Sunday, December 6, 2015

Something’s Rotten in the State of Reporting About Denmark

A report on budget cuts to alternative energy programs in Denmark in today’s New York Times provides a depressing example of siloed journalism.  The piece is abuzz with righteous green indignation at the decision of Denmark’s new right wing government to defund programs that support innovation in renewable energy, particularly as it coincides with COP21 in Paris.  I share its anger.

But there’s another side to the story.  The new energy minister, quoted in support of the cuts, gives the motivation as budget balancing.  And the article seems to endorse him, saying in the second paragraph that the new ruling coalition is “determined to tighten spending and balance the budget in a program to grow the economy.”

Is growing the economy a good idea?  Sure:

(Source: OECD)

This is Denmark’s real GDP growth, quarter on quarter, since the beginning of 2011: sluggish at best and possibly returning to negative territory.

But this is an argument for increasing spending, not cutting it.  There is no reputable economic theory that justifies reducing government spending as a means to accelerate economic growth.  If the government of Denmark makes this claim it should be reported as a sign of either its ignorance or duplicity.

Suppose for comparison the esteemed minister had said, “We are cutting public support for renewable energy because climate change is a hoax perpetrated by a devious cult of scientists who hate capitalism and want to get bigger grants.”  (Politicians in other countries have been known to claim this.)  Would the Times have told us that the newly elected government is “determined to oppose the hoax of climate scientists” and leave it at that?  Well, there’s no difference.  BS is BS, whether it’s climate denialism or economic nonsense.

Incidentally, Denmark has vast fiscal space to maintain and even increase its borrowing to finance green investments.  (The country maintains its own currency.)  10-year bonds are currently paying about .9%, which is just half a percent in real terms.  Markets are eager to fund Danish debt at rock-bottom rates, so even projects with a marginally positive rate of return easily clear the hurdle.

Question: if the article had been about economics, and a government spokeman had invoked absurdities about the climate, would the Times have been as passive?  Why is economic literacy optional for journalists?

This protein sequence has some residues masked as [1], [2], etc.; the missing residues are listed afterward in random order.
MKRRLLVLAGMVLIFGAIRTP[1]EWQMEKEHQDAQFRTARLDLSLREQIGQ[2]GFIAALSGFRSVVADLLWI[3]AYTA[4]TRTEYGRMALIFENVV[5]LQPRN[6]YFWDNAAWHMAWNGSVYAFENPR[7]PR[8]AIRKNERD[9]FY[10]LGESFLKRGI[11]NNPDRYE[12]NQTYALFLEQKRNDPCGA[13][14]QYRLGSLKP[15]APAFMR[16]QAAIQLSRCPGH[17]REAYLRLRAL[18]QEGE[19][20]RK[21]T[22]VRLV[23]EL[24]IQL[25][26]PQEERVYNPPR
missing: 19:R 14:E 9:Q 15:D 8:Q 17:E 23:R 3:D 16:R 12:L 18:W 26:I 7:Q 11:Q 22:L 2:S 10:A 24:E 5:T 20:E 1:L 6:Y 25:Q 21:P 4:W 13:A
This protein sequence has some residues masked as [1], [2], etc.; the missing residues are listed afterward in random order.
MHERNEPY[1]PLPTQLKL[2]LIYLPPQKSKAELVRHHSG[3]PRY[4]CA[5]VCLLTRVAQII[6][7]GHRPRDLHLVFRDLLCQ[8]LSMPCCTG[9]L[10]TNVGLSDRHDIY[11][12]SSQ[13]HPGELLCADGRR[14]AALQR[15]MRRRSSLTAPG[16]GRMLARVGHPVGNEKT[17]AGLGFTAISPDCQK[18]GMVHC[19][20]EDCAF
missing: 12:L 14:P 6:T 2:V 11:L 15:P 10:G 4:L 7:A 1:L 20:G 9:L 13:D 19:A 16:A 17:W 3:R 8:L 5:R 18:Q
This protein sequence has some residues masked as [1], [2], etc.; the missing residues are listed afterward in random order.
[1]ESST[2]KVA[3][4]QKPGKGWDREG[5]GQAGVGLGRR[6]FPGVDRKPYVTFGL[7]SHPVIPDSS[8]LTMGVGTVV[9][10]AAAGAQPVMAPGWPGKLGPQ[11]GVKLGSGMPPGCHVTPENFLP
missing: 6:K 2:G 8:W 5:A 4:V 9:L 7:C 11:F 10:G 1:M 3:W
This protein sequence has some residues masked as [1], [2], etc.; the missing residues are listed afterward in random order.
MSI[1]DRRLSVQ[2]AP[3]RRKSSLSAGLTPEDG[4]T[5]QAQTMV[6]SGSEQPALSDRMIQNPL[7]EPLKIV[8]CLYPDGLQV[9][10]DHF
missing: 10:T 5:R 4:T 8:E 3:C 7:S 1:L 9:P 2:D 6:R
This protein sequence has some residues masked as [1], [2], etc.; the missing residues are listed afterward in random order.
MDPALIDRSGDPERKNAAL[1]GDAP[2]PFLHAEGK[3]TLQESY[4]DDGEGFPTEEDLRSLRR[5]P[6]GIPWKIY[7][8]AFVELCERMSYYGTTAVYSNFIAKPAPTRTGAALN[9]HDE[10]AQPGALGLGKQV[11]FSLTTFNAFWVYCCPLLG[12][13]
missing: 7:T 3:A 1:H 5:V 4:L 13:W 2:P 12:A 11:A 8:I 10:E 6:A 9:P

UPDATE: Dean Baker is on the case too.


Unknown said...

The danish government has already been shamed into increased spending.
Remember this is european democracy. The leading party is only the third largest in parliament, and it needs support from 2-4 other parties to reach a majority. Some ridiculous ideas have been proposed just to get negotiations started. This will not be the last crazy suggestion that later on gets scrapped because a majority would not vote for it.

Peter Dorman said...

JH: Thanks for this update. It's good to hear that the situation is not as dire as the NYT would have us believe. My target, of course, is not so much the current coalition in Denmark but the Times and its awful reporting. A government can say almost anything it wants about economics, and a paper like the Times will report it with a straight face.

Myrtle Blackwood said...

Re: "...This is Denmark’s real GDP growth, quarter on quarter, since the beginning of 2011: sluggish at best and possibly returning to negative territory..."

It seems to me that, if citizens were to reduce their expenditure on energy from the electricity grid (assumed to be fed with fossil fuels) and then replaced it with renewable sources locally, then the nations' GDP would go down.

Because energy harvested locally, without the expenditure of money, is not going to be reflected in 'gross domestic product'. Except for the initial investment in solar panels, wind turbines etc.

Discussions about the state of an economy are surely insufficient if their basis is a flawed measurement?

Myrtle Blackwood said...

Many humans, however, tend to spend money in other areas of the economy when they reduce their expenditure somewhere else.